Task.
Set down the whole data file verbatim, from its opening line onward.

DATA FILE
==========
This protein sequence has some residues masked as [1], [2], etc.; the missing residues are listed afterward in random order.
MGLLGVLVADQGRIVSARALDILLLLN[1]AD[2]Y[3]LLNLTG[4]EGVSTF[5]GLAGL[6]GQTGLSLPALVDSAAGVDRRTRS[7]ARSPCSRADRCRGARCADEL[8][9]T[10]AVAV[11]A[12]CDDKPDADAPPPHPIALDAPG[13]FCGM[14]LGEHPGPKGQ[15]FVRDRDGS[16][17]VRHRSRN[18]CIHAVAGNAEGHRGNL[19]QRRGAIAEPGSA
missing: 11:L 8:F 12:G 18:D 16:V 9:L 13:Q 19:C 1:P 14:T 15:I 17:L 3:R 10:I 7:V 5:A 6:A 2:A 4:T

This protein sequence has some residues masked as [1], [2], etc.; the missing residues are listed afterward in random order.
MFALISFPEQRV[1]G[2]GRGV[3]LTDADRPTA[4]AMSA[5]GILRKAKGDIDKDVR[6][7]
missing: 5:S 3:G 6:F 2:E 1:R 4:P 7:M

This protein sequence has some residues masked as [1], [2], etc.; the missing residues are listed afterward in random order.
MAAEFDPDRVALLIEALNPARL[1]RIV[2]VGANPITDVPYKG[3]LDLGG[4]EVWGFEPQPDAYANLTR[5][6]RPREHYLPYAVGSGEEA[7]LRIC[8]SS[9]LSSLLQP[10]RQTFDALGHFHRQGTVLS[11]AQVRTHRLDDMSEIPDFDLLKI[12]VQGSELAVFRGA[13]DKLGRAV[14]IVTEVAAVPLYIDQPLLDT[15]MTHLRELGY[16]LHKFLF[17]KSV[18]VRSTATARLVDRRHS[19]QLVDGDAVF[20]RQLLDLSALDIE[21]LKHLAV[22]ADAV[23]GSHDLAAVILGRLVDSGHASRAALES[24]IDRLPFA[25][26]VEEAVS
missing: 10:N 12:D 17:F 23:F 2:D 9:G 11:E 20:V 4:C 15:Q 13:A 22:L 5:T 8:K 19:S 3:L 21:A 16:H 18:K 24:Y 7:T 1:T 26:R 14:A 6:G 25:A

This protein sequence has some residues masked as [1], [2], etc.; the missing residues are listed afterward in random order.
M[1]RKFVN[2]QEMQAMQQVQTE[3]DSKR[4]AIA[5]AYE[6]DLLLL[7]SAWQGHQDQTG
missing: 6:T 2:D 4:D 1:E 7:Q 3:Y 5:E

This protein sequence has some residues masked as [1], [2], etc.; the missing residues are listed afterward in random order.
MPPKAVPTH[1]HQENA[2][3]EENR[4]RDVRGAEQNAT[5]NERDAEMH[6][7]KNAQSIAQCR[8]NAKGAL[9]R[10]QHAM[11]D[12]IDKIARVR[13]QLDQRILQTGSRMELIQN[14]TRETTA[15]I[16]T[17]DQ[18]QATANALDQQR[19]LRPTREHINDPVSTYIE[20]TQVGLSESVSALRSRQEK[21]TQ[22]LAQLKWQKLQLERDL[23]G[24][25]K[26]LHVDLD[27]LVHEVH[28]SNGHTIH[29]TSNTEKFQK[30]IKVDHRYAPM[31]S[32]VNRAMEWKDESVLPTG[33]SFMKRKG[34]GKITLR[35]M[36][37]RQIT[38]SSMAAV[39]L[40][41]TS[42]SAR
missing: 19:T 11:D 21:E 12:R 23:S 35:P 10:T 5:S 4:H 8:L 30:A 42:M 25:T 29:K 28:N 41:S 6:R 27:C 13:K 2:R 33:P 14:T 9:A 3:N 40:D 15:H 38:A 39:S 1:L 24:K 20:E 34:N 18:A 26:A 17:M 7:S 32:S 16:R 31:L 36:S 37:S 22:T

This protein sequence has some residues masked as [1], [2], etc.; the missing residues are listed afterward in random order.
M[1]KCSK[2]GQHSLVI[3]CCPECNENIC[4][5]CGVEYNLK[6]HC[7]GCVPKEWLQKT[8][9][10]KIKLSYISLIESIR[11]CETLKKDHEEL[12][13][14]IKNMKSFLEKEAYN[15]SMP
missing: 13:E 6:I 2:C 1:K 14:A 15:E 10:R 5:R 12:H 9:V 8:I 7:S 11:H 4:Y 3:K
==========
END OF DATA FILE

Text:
This protein sequence has some residues masked as [1], [2], etc.; the missing residues are listed afterward in random order.
MGLLGVLVADQGRIVSARALDILLLLN[1]AD[2]Y[3]LLNLTG[4]EGVSTF[5]GLAGL[6]GQTGLSLPALVDSAAGVDRRTRS[7]ARSPCSRADRCRGARCADEL[8][9]T[10]AVAV[11]A[12]CDDKPDADAPPPHPIALDAPG[13]FCGM[14]LGEHPGPKGQ[15]FVRDRDGS[16][17]VRHRSRN[18]CIHAVAGNAEGHRGNL[19]QRRGAIAEPGSA
missing: 11:L 8:F 12:G 18:D 16:V 9:L 13:Q 19:C 1:P 14:T 15:I 17:L 3:R 10:I 7:V 5:A 6:A 2:A 4:T

This protein sequence has some residues masked as [1], [2], etc.; the missing residues are listed afterward in random order.
MFALISFPEQRV[1]G[2]GRGV[3]LTDADRPTA[4]AMSA[5]GILRKAKGDIDKDVR[6][7]
missing: 5:S 3:G 6:F 2:E 1:R 4:P 7:M

This protein sequence has some residues masked as [1], [2], etc.; the missing residues are listed afterward in random order.
MAAEFDPDRVALLIEALNPARL[1]RIV[2]VGANPITDVPYKG[3]LDLGG[4]EVWGFEPQPDAYANLTR[5][6]RPREHYLPYAVGSGEEA[7]LRIC[8]SS[9]LSSLLQP[10]RQTFDALGHFHRQGTVLS[11]AQVRTHRLDDMSEIPDFDLLKI[12]VQGSELAVFRGA[13]DKLGRAV[14]IVTEVAAVPLYIDQPLLDT[15]MTHLRELGY[16]LHKFLF[17]KSV[18]VRSTATARLVDRRHS[19]QLVDGDAVF[20]RQLLDLSALDIE[21]LKHLAV[22]ADAV[23]GSHDLAAVILGRLVDSGHASRAALES[24]IDRLPFA[25][26]VEEAVS
missing: 10:N 12:D 17:F 23:F 2:D 9:G 11:E 20:V 4:C 15:Q 13:A 22:L 5:T 8:K 19:S 3:L 21:A 16:H 18:K 24:Y 7:T 1:T 26:R 14:A 6:G 25:A

This protein sequence has some residues masked as [1], [2], etc.; the missing residues are listed afterward in random order.
M[1]RKFVN[2]QEMQAMQQVQTE[3]DSKR[4]AIA[5]AYE[6]DLLLL[7]SAWQGHQDQTG
missing: 6:T 2:D 4:D 1:E 7:Q 3:Y 5:E

This protein sequence has some residues masked as [1], [2], etc.; the missing residues are listed afterward in random order.
MPPKAVPTH[1]HQENA[2][3]EENR[4]RDVRGAEQNAT[5]NERDAEMH[6][7]KNAQSIAQCR[8]NAKGAL[9]R[10]QHAM[11]D[12]IDKIARVR[13]QLDQRILQTGSRMELIQN[14]TRETTA[15]I[16]T[17]DQ[18]QATANALDQQR[19]LRPTREHINDPVSTYIE[20]TQVGLSESVSALRSRQEK[21]TQ[22]LAQLKWQKLQLERDL[23]G[24][25]K[26]LHVDLD[27]LVHEVH[28]SNGHTIH[29]TSNTEKFQK[30]IKVDHRYAPM[31]S[32]VNRAMEWKDESVLPTG[33]SFMKRKG[34]GKITLR[35]M[36][37]RQIT[38]SSMAAV[39]L[40][41]TS[42]SAR
missing: 19:T 11:D 21:E 12:R 23:S 35:P 10:T 5:S 4:H 8:L 30:A 42:M 25:T 29:K 28:N 41:S 6:R 27:C 13:K 2:R 33:P 14:T 9:A 3:N 40:D 15:H 38:A 39:S 1:L 24:K 20:E 34:N 18:A 26:A 17:M 7:S 32:S 16:R 31:L 36:S 37:S 22:T

This protein sequence has some residues masked as [1], [2], etc.; the missing residues are listed afterward in random order.
M[1]KCSK[2]GQHSLVI[3]CCPECNENIC[4][5]CGVEYNLK[6]HC[7]GCVPKEWLQKT[8][9][10]KIKLSYISLIESIR[11]CETLKKDHEEL[12][13][14]IKNMKSFLEKEAYN[15]SMP
missing: 13:E 6:I 2:C 1:K 14:A 15:E 10:R 5:R 12:H 9:V 8:I 7:S 11:H 4:Y 3:K